The song is becoming increasingly popular and the 21 year old African American singer is probably very talented since he attended Dillard Center for the Arts in Fort Lauderdale, Florida and graduated from the American Musical and Dramatic Academy in New York. He is an actor, dancer and singer-songwriter who studied ballet, opera and theatre. Born in Miami, Florida he is a child of Caribbean immigrants like Belafonte who popularised the Banana Boat Song more than 50 years and a few generations ago. Unlike Belafonte and many African American entertainers of his time who felt the need to positively represent their people it seems the younger generation do not think they have the same responsibility. This seemingly talented young African American man may not feel that he has a responsibility to preserve the history of the Banana Boat Song and that it is appropriate to use the refrain Day O in a song that if not encouraging and promoting, then at least glorifying drunken and anti-social behaviour.

Do African American artists have a responsibility to represent their culture in a positive manner? Or is it that in this often touted “post racial” society they think that “we have overcome” and that is no longer necessary? Is this the freedom for which freedom fighters including Rosa Parks, Fannie Lou Hamer, El Hajj Malik El Shabazz, Dr Martin Luther King Jr and the Honourable Marcus Mosiah Garvey sacrificed their lives? There are quite a few examples of this kind of behaviour and mind set including a very popular entertainer encouraging the bleaching of our beautiful ebony skin. Garvey (August 17, 1887 – June 10, 1940) who said “Up you mighty race you can accomplish what you will” would most likely be shocked and disappointed to see that some people seem to include the addendum “and when you have accomplished disrespect and disregard your culture, people and history.”

Monday, August 1, 2011


On Monday, August 1st Torontonians will celebrate Simcoe Day in honour of John Graves Simcoe, Ontario’s first Lieutenant Governor. When Simcoe was appointed to the position Ontario was known as Upper Canada and Africans were held in slavery throughout this country. Slavery in Canada and throughout the British Empire was abolished on August 1st 1834 but lasted in a different form (apprenticeship) in British Guiana (Guyana) and the British occupied Caribbean Islands (enslaved Africans in Antigua were not subjected to an apprenticeship period) until August 1st, 1838. As quiet as it is kept enslaved Africans fought for their freedom and it was not granted through the benevolence and kind heartedness of white abolitionists. Some of the African abolitionists whose names are not widely known include Jamaican Robert Wedderburn, Nigerian Olaudah Equiano (Gustavus Vassa), Ghanaian Ottabah Guoano and Ignatius Sancho (supposedly born on a British slave ship off the coast of Guinea.) Simcoe’s claim to fame in the abolition movement occurred in 1793 when he attempted to abolish slavery in Upper Canada. He was not successful in his attempt because many of his peers including William Jarvis, Peter Russell, Alexander Grant, James Baby, Richard Cartwright and Robert Hamilton were slave holders.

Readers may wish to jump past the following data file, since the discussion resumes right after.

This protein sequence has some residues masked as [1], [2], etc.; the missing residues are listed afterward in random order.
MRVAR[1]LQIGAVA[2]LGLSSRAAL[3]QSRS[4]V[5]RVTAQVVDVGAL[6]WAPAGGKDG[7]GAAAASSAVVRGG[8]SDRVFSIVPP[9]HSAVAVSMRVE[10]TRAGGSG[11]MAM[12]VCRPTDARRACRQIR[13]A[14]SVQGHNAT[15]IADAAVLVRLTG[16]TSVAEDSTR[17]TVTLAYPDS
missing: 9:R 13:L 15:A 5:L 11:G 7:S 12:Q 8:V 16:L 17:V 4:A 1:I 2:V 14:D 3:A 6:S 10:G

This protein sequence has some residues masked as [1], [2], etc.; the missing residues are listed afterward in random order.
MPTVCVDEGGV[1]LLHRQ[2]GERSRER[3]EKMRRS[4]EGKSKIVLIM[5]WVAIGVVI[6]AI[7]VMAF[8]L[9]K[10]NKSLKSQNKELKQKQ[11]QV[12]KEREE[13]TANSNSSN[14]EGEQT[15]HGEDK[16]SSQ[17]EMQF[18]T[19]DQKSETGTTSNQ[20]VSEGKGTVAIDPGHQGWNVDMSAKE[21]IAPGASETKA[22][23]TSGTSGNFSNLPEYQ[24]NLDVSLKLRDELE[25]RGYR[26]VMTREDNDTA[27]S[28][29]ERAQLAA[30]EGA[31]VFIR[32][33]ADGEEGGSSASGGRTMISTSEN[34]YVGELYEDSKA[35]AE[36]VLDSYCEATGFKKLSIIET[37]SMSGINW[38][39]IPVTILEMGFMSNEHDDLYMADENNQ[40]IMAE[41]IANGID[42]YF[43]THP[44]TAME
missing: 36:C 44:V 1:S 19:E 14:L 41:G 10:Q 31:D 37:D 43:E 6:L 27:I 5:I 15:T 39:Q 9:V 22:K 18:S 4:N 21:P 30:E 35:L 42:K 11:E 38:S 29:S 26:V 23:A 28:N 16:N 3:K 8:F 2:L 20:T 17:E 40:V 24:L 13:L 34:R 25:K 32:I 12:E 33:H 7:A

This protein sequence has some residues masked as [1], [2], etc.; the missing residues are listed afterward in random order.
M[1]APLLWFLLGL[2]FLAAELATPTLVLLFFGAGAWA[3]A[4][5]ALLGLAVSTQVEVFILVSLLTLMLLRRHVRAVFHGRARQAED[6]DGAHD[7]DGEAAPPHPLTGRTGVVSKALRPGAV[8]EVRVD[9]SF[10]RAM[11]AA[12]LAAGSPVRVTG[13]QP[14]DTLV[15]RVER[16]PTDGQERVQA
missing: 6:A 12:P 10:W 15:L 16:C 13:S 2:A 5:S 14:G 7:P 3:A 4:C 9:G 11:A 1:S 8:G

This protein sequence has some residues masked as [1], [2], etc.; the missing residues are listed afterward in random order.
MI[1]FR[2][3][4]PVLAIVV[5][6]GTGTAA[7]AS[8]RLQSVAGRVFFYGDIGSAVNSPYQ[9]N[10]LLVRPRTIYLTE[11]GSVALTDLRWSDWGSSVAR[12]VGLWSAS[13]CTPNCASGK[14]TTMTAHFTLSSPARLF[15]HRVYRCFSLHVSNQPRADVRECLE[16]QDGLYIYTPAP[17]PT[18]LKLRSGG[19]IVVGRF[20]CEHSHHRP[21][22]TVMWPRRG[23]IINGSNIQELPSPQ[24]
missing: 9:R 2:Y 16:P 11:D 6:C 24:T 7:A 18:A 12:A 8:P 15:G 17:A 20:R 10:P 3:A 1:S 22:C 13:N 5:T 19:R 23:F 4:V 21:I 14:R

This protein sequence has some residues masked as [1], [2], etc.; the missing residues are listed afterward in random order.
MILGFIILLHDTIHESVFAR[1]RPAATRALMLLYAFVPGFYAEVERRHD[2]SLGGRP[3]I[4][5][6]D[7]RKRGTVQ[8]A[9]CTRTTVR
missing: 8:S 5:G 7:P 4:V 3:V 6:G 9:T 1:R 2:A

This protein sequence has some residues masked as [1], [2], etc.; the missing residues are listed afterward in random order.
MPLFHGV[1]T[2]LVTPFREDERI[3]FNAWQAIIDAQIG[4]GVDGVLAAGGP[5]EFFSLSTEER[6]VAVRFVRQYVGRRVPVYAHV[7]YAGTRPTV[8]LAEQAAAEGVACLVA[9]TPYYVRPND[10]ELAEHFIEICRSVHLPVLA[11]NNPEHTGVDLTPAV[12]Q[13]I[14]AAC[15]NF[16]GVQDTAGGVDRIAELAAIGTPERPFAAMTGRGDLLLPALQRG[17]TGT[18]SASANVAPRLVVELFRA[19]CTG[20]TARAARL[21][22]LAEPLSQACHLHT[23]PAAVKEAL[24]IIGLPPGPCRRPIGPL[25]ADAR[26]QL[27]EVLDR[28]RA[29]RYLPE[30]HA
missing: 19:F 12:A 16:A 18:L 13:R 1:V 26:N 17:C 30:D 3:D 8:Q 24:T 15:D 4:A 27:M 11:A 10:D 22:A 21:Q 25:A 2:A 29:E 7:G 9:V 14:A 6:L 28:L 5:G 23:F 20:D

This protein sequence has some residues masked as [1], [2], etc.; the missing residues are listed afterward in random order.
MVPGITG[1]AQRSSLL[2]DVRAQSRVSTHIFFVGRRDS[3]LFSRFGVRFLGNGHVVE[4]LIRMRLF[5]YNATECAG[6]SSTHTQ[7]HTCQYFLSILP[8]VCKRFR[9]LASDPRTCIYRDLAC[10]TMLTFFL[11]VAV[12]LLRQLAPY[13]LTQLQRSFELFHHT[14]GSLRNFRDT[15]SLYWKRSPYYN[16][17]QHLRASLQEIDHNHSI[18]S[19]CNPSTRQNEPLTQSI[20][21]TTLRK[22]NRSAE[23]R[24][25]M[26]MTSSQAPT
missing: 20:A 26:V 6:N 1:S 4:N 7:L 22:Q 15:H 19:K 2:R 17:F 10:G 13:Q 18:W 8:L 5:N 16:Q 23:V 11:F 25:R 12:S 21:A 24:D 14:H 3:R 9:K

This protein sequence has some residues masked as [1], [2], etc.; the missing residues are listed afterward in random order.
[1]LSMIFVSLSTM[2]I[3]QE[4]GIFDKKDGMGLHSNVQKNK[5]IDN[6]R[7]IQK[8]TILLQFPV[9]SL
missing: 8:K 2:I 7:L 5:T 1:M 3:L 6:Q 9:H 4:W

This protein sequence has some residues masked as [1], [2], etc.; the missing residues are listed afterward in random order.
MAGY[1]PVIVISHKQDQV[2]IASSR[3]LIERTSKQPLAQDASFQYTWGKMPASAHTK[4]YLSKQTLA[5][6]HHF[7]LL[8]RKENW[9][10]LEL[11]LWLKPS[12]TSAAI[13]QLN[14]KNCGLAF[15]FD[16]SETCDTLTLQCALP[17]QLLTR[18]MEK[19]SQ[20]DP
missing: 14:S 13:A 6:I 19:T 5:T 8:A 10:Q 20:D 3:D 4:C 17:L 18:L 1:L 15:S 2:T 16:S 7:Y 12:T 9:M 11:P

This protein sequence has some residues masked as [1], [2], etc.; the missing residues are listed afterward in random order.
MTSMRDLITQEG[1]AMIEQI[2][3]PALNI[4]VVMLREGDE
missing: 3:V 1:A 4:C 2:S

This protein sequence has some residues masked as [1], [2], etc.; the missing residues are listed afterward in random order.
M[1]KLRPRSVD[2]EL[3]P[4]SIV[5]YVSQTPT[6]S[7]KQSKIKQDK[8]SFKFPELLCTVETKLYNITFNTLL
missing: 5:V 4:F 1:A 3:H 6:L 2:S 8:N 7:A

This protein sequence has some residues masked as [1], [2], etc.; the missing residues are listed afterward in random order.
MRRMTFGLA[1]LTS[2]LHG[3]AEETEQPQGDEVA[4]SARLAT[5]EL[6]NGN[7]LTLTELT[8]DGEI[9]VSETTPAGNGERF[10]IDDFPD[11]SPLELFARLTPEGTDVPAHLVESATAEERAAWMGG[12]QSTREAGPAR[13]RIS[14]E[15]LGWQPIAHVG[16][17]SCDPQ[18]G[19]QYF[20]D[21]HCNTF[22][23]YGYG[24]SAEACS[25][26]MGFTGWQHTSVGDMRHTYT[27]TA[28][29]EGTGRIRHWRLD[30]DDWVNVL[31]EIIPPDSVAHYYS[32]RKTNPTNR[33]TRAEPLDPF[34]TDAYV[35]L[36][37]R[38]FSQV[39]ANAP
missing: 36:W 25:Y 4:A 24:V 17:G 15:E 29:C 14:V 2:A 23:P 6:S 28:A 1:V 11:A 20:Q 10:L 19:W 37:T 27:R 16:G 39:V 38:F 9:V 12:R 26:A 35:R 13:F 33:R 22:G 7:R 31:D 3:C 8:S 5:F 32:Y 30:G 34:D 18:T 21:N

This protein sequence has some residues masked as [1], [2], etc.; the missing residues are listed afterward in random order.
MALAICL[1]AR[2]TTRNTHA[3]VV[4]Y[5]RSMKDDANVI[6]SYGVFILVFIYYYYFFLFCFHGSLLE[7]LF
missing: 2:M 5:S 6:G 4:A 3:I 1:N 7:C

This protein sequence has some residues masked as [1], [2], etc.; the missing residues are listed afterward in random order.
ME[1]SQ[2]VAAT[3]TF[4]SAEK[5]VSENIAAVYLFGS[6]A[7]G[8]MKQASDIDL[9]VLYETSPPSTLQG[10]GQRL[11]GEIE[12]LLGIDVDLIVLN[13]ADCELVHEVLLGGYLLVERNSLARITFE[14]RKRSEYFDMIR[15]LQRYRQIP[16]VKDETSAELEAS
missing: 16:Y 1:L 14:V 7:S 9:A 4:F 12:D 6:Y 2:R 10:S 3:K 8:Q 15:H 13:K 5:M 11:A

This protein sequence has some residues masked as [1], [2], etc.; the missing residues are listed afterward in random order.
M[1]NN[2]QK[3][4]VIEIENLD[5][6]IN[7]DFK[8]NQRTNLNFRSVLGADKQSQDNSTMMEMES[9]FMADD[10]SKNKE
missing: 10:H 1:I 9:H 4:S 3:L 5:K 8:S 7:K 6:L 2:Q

Simcoe was galvanized into action when on March 14, 1793 an enslaved African woman Chloe Cooley resisted mightily as she was beaten, tied up, thrown into a boat and rowed across the Niagara River and sold in America. Chloe Cooley did not go quietly, she resisted with everything she had. Here was a woman who although she was a slave in Canada was being sold away from everyone she knew. Life as she knew it was at an end so she had nothing to lose. She screamed and fought her enslaver William Vrooman and two other white men as she was being brutalized, bound and thrown into the boat and rowed across the river from Upper Canada to America. Chloe Cooley’s plight was documented when Peter Martin, a free African man who had witnessed the outrage, made an official report to Simcoe and the Executive Council of Upper Canada at a meeting on March 21, 1793. On July 9, 1793 An Act to Prevent the further Introduction of Slaves and to limit the Term of Contracts for Servitude was passed in the House of Assembly of Upper Canada. Although Chloe Cooley was not saved from slavery, her resistance was the catalyst that led to the first piece of anti-slavery legislation in Canada which even though it did not free any enslaved African immediately it at least gave them hope that their descendants would one day be free.